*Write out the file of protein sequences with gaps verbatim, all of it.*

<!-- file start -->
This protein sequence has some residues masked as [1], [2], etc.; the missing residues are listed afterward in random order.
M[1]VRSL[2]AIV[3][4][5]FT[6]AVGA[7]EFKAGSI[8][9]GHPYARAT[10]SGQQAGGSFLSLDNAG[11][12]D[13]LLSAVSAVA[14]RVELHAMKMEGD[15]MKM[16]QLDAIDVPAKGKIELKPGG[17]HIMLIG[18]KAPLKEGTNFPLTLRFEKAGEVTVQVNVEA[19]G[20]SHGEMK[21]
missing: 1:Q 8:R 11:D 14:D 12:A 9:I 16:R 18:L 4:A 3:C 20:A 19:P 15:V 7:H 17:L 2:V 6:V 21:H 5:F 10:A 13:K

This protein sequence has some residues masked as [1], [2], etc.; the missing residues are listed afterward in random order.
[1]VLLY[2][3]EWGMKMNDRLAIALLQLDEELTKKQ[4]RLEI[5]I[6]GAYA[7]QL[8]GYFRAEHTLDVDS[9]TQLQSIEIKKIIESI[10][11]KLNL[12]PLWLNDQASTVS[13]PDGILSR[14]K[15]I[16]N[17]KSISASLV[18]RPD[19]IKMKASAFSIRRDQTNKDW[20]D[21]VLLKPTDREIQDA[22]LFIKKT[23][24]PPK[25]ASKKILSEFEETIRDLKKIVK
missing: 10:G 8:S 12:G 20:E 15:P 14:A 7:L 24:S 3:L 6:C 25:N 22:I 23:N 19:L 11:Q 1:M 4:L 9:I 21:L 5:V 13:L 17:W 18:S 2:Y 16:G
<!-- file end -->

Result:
This protein sequence has some residues masked as [1], [2], etc.; the missing residues are listed afterward in random order.
M[1]VRSL[2]AIV[3][4][5]FT[6]AVGA[7]EFKAGSI[8][9]GHPYARAT[10]SGQQAGGSFLSLDNAG[11][12]D[13]LLSAVSAVA[14]RVELHAMKMEGD[15]MKM[16]QLDAIDVPAKGKIELKPGG[17]HIMLIG[18]KAPLKEGTNFPLTLRFEKAGEVTVQVNVEA[19]G[20]SHGEMK[21]
missing: 1:Q 8:R 11:D 14:D 12:A 9:I 16:R 18:L 4:A 3:C 20:A 19:P 15:V 7:H 17:L 2:V 6:V 21:H 5:F 10:A 13:K

This protein sequence has some residues masked as [1], [2], etc.; the missing residues are listed afterward in random order.
[1]VLLY[2][3]EWGMKMNDRLAIALLQLDEELTKKQ[4]RLEI[5]I[6]GAYA[7]QL[8]GYFRAEHTLDVDS[9]TQLQSIEIKKIIESI[10][11]KLNL[12]PLWLNDQASTVS[13]PDGILSR[14]K[15]I[16]N[17]KSISASLV[18]RPD[19]IKMKASAFSIRRDQTNKDW[20]D[21]VLLKPTDREIQDA[22]LFIKKT[23][24]PPK[25]ASKKILSEFEETIRDLKKIVK
missing: 10:G 8:S 12:G 20:E 15:P 14:A 7:L 24:S 3:L 6:C 25:N 22:I 23:N 19:L 11:Q 1:M 4:L 9:I 21:L 5:V 13:L 17:W 18:S 2:Y 16:G